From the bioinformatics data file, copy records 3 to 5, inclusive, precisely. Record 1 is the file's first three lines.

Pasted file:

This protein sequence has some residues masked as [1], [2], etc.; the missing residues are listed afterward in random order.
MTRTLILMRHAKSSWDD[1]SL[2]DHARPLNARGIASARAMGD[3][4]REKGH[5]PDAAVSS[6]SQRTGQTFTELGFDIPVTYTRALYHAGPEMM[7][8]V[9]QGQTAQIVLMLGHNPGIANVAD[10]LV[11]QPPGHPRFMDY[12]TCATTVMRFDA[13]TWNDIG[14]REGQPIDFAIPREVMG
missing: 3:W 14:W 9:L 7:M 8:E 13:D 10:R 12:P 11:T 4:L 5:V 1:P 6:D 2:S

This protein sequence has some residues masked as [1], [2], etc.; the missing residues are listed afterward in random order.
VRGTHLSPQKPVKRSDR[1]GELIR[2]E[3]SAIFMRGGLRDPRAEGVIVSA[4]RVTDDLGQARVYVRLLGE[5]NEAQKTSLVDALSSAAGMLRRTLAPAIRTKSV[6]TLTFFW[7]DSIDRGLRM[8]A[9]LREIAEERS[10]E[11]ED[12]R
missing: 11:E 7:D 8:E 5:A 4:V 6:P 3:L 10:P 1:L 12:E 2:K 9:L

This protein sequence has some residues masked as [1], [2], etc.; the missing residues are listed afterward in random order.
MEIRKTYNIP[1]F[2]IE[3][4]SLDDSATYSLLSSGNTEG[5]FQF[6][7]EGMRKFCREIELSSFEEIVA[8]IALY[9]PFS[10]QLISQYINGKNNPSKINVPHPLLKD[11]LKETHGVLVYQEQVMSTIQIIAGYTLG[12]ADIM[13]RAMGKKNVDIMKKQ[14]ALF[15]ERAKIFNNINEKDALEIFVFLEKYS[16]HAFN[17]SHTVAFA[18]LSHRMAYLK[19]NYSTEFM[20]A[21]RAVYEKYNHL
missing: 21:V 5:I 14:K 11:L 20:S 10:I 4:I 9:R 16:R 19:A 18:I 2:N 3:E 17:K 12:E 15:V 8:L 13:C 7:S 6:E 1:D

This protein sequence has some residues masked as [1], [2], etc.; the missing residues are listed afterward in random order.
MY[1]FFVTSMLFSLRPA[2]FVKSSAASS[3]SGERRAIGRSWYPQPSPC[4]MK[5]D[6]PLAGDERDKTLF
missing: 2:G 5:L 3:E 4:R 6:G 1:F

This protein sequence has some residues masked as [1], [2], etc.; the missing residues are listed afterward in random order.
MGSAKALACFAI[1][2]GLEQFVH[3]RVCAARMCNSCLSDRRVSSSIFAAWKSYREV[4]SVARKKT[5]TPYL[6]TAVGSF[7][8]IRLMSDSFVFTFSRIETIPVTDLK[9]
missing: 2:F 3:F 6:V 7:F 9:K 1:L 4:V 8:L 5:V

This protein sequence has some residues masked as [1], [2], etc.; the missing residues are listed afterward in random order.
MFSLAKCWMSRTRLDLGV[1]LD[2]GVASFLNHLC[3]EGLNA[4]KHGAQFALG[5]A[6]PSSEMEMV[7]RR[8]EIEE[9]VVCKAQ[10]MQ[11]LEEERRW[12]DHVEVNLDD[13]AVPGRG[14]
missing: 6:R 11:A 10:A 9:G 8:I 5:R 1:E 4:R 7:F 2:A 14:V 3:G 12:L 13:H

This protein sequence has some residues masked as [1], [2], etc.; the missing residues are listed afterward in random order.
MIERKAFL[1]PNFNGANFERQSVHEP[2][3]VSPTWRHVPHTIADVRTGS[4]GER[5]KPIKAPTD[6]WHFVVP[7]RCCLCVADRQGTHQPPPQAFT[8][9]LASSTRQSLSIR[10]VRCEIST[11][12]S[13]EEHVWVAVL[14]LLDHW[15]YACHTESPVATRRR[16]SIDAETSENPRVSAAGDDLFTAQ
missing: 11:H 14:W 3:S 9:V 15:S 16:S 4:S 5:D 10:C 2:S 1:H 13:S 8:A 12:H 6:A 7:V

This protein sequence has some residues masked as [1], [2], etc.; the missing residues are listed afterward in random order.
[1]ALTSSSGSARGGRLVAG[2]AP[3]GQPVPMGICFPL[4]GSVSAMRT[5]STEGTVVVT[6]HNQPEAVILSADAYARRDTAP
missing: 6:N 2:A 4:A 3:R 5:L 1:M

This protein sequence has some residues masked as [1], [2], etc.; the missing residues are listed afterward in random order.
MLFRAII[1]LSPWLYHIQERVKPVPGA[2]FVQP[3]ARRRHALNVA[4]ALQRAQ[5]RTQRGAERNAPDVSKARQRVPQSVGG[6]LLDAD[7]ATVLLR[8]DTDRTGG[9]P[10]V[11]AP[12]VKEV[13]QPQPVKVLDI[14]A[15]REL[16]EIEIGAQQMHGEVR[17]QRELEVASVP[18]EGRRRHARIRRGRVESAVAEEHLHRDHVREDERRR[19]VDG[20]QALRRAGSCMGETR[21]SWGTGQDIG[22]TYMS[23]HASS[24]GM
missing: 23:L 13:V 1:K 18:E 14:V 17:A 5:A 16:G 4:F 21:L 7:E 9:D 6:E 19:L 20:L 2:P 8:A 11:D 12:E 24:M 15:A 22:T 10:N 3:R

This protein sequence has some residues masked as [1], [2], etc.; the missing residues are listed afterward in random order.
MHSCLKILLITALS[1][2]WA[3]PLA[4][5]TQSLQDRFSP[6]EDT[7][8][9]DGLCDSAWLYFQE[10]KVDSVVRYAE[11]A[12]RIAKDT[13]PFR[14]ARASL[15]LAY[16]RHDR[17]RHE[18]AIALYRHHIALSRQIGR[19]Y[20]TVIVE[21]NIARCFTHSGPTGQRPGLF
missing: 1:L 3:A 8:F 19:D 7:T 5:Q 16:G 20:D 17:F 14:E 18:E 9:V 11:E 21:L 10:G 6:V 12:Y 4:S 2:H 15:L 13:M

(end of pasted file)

This protein sequence has some residues masked as [1], [2], etc.; the missing residues are listed afterward in random order.
MEIRKTYNIP[1]F[2]IE[3][4]SLDDSATYSLLSSGNTEG[5]FQF[6][7]EGMRKFCREIELSSFEEIVA[8]IALY[9]PFS[10]QLISQYINGKNNPSKINVPHPLLKD[11]LKETHGVLVYQEQVMSTIQIIAGYTLG[12]ADIM[13]RAMGKKNVDIMKKQ[14]ALF[15]ERAKIFNNINEKDALEIFVFLEKYS[16]HAFN[17]SHTVAFA[18]LSHRMAYLK[19]NYSTEFM[20]A[21]RAVYEKYNHL
missing: 21:V 5:I 14:K 11:L 20:S 10:I 4:I 9:R 16:R 19:A 18:I 2:N 3:E 17:K 12:E 15:V 8:L 13:C 7:S 6:E 1:D

This protein sequence has some residues masked as [1], [2], etc.; the missing residues are listed afterward in random order.
MY[1]FFVTSMLFSLRPA[2]FVKSSAASS[3]SGERRAIGRSWYPQPSPC[4]MK[5]D[6]PLAGDERDKTLF
missing: 2:G 5:L 3:E 4:R 6:G 1:F

This protein sequence has some residues masked as [1], [2], etc.; the missing residues are listed afterward in random order.
MGSAKALACFAI[1][2]GLEQFVH[3]RVCAARMCNSCLSDRRVSSSIFAAWKSYREV[4]SVARKKT[5]TPYL[6]TAVGSF[7][8]IRLMSDSFVFTFSRIETIPVTDLK[9]
missing: 2:F 3:F 6:V 7:F 9:K 1:L 4:V 8:L 5:V